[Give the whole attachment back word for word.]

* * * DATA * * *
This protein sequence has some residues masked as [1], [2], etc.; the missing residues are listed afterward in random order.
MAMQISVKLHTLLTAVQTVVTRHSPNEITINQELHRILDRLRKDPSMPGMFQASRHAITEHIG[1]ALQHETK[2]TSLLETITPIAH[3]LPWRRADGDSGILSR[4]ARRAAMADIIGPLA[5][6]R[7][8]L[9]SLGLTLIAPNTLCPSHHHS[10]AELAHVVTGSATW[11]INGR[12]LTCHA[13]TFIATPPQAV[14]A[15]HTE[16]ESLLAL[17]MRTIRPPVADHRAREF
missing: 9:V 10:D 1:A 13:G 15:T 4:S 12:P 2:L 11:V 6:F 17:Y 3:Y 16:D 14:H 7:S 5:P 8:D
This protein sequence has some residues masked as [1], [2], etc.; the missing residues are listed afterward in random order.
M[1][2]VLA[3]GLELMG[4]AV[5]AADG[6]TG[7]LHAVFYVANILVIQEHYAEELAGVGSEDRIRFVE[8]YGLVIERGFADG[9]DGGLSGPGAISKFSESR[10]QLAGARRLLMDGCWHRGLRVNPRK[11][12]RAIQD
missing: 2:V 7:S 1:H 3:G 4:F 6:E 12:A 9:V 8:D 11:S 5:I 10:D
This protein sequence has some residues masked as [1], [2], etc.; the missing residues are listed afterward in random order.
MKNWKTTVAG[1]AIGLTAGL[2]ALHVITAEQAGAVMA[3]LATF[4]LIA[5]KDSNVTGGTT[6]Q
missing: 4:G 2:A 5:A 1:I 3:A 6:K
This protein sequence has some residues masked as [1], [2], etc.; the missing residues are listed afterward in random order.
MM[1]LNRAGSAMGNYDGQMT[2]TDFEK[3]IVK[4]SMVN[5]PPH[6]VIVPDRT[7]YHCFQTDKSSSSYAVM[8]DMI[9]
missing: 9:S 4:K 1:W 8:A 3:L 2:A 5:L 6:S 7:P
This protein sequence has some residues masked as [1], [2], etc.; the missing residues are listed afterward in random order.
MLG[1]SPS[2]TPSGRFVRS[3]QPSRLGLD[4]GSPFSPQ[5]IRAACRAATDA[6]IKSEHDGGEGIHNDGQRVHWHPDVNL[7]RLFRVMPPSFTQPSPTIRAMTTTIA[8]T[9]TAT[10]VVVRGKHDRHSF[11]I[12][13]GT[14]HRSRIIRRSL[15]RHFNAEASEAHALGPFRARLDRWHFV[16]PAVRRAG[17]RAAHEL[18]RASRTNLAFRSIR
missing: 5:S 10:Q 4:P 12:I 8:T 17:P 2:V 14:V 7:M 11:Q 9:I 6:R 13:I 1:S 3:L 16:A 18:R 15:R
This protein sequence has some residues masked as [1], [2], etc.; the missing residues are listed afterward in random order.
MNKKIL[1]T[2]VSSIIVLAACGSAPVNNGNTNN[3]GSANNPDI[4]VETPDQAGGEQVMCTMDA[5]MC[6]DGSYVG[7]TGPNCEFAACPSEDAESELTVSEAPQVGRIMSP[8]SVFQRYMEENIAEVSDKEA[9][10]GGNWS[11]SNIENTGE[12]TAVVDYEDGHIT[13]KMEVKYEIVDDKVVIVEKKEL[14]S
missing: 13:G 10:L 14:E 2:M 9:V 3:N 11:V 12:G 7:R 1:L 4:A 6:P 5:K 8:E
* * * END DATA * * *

This protein sequence has some residues masked as [1], [2], etc.; the missing residues are listed afterward in random order.
MAMQISVKLHTLLTAVQTVVTRHSPNEITINQELHRILDRLRKDPSMPGMFQASRHAITEHIG[1]ALQHETK[2]TSLLETITPIAH[3]LPWRRADGDSGILSR[4]ARRAAMADIIGPLA[5][6]R[7][8]L[9]SLGLTLIAPNTLCPSHHHS[10]AELAHVVTGSATW[11]INGR[12]LTCHA[13]TFIATPPQAV[14]A[15]HTE[16]ESLLAL[17]MRTIRPPVADHRAREF
missing: 9:V 10:D 1:A 13:G 15:T 4:S 12:P 2:L 11:V 6:F 17:Y 3:Y 16:D 14:H 7:S 5:P 8:D
This protein sequence has some residues masked as [1], [2], etc.; the missing residues are listed afterward in random order.
M[1][2]VLA[3]GLELMG[4]AV[5]AADG[6]TG[7]LHAVFYVANILVIQEHYAEELAGVGSEDRIRFVE[8]YGLVIERGFADG[9]DGGLSGPGAISKFSESR[10]QLAGARRLLMDGCWHRGLRVNPRK[11][12]RAIQD
missing: 2:V 7:S 1:H 3:G 4:F 6:E 12:A 9:V 8:D 11:S 5:I 10:D
This protein sequence has some residues masked as [1], [2], etc.; the missing residues are listed afterward in random order.
MKNWKTTVAG[1]AIGLTAGL[2]ALHVITAEQAGAVMA[3]LATF[4]LIA[5]KDSNVTGGTT[6]Q
missing: 4:G 2:A 5:A 1:I 3:A 6:K
This protein sequence has some residues masked as [1], [2], etc.; the missing residues are listed afterward in random order.
MM[1]LNRAGSAMGNYDGQMT[2]TDFEK[3]IVK[4]SMVN[5]PPH[6]VIVPDRT[7]YHCFQTDKSSSSYAVM[8]DMI[9]
missing: 9:S 4:K 1:W 8:A 3:L 2:A 5:L 6:S 7:P
This protein sequence has some residues masked as [1], [2], etc.; the missing residues are listed afterward in random order.
MLG[1]SPS[2]TPSGRFVRS[3]QPSRLGLD[4]GSPFSPQ[5]IRAACRAATDA[6]IKSEHDGGEGIHNDGQRVHWHPDVNL[7]RLFRVMPPSFTQPSPTIRAMTTTIA[8]T[9]TAT[10]VVVRGKHDRHSF[11]I[12][13]GT[14]HRSRIIRRSL[15]RHFNAEASEAHALGPFRARLDRWHFV[16]PAVRRAG[17]RAAHEL[18]RASRTNLAFRSIR
missing: 5:S 10:Q 4:P 12:I 8:T 17:P 2:V 14:V 7:M 11:Q 9:I 6:R 13:I 1:S 3:L 16:A 18:R 15:R
This protein sequence has some residues masked as [1], [2], etc.; the missing residues are listed afterward in random order.
MNKKIL[1]T[2]VSSIIVLAACGSAPVNNGNTNN[3]GSANNPDI[4]VETPDQAGGEQVMCTMDA[5]MC[6]DGSYVG[7]TGPNCEFAACPSEDAESELTVSEAPQVGRIMSP[8]SVFQRYMEENIAEVSDKEA[9][10]GGNWS[11]SNIENTGE[12]TAVVDYEDGHIT[13]KMEVKYEIVDDKVVIVEKKEL[14]S
missing: 13:G 10:L 14:E 2:M 9:V 3:N 11:V 12:G 7:R 1:L 4:A 6:P 5:K 8:E